Wilkinson’s thought-provoking article considers the importance of astrology and Judaism to George Eliot’s fiction. According to Wilkinson, in both her epic poem The Spanish Gypsy and her final novel Daniel Deronda, Eliot drew upon kabbalistic concepts of the heavens through the characters of Jewish mystics. In the later novel, however, Eliot moved the mystic, Mordecai, from the narrative’s periphery to its center. This change, argues Wilkinson, symbolically equated within the novel to a shift from geocentricism to heliocentrism, affects time in Daniel Deronda both in terms of plot and historical focus. Not only does time slow as Mordecai assumes a central role, the astral imagery begins to draw upon a medieval past when Jewish thinkers explored interdisciplinary concepts of the heavens. This essay argues for the centrality of the astronomical imagery in relation to the Jewish themes of Daniel Deronda and shows through its analysis of The Spanish Gypsy how Eliot employed kabbalistic ideas of the skies in an attempt to create a new vision of star-crossed love for literature.
Check out the entire article in the 2016 George Eliot-George Henry Lewes Studies journal, volume 68, number 1!
Senior Lecturer Robin Barrow will be giving a presentation on Friday, January 6 at the 2017 MLA Annual Convention in Philadelphia.
Barrow’s presentation, titled “Active Victimhood in the Indian Rebellion of 1857,” will be featured in a special conference session on “Framing the Rape Victim in the Long Nineteenth Century.”
In her presentation, she will address issues of victimhood and agency in the contemporary rhetoric surrounding the Indian Rebellion of 1857. When Sepoy soldiers mutinied against their officers and roused a general rebellion in the Indian countryside in May 1857, reports in the Victorian press included horrifically detailed accounts of the rape and murder of Englishwomen. Though victims of sexual violence, these women were not necessarily passive nor without agency. Mingled within sensationalized accounts of their assaults in the Victorian press were also tales of resistance. The stories of Margaret Wheeler and the family of Alexander Skene emphasized English heroism as enacted by both men and women, and when the voices of slaughtered and defiled women were appropriated as war propaganda, England’s response was fierce. Based on a consideration of fiction, news reports, and poetry between 1857 and 1859, Barrow will offer a model of victimization that is not commensurate with passivity, and thus intersects with Mardorrossian’s project “to reconceptualize the word ‘victimization’ and to produce a more capacious notion of agency.” While this active victimhood subverted contemporary notions of agency, it reinforced traditional models of gender rather than destabilizing them.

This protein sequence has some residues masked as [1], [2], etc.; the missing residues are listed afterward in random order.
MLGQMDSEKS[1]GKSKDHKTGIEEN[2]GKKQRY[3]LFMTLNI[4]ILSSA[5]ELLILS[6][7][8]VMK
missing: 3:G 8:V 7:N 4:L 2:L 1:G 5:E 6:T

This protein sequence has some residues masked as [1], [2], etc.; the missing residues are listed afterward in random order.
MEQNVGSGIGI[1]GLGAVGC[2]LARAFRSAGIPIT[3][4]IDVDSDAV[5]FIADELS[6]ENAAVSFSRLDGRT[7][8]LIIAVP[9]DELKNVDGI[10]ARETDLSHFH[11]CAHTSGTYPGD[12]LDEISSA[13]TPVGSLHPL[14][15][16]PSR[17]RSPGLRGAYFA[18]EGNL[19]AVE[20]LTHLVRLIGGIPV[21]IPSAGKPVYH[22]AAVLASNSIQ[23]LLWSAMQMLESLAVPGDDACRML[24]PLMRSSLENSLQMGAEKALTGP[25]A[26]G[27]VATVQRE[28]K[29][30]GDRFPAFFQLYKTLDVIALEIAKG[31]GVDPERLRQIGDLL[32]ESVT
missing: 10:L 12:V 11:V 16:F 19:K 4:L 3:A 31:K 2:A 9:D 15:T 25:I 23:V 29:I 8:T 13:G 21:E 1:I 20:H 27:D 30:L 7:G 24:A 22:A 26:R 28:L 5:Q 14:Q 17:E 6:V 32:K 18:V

On Thursday, November 3, invited speaker Susan Wolfson will deliver a lecture titled “Form without Formalism” at 3:30 pm in 1210 McClung Tower.
In the Romantic era, poets exercised form in ways irreducible to socio-historical context or thematic paraphrase, turning poetry into a critical, and often self-critical, practice. In this lecture, Professor Wolfson will look at modern debates over poetic form and suspicion about formalism while resisting the influential polemics against New Criticism – not to deny the value of historicism, but to advocate for the revelatory refinements of close reading.
Susan Wolfson, a professor of English at Princeton University, is one of the foremost advocates of what has been dubbed the “New Formalism” and she has published widely in the field of Romantic poetry and novels. Besides her numerous articles, she is the author of Reading John Keats(Cambridge UP, 2015); Romantic Interactions: Social Being & the Turns of Literary Action (Johns Hopkins UP, 2010); Borderlines: The Shiftings of Gender in British Romanticism (Stanford UP, 2006); Formal Charges: The Shaping of Poetry in British Romanticism (Stanford UP, 1997); The Questioning Presence: Wordsworth, Keats, and the Interrogative Mode in Romantic Poetry (Cornell UP, 1986). She has also edited editions of works by Austen, Byron, Coleridge, Keats, Felicia Hemans, and Mary Shelley, among others, as well as been a leader in reviving interest in and study of women poets of the Romantic period.
In addition to her lecture, Wolfson will be joining us on Friday, November 4, from 11:45-1:30 in 1210 McClung, for a lunchtime seminar for graduate students and faculty in which a pre-circulated piece by Professor Wolfson will serve as a jumping point for discussion.
Professor Wolfson has been invited as the final distinguished scholar for the University of Tennessee-Knoxville English department’s Literature Speaker Series.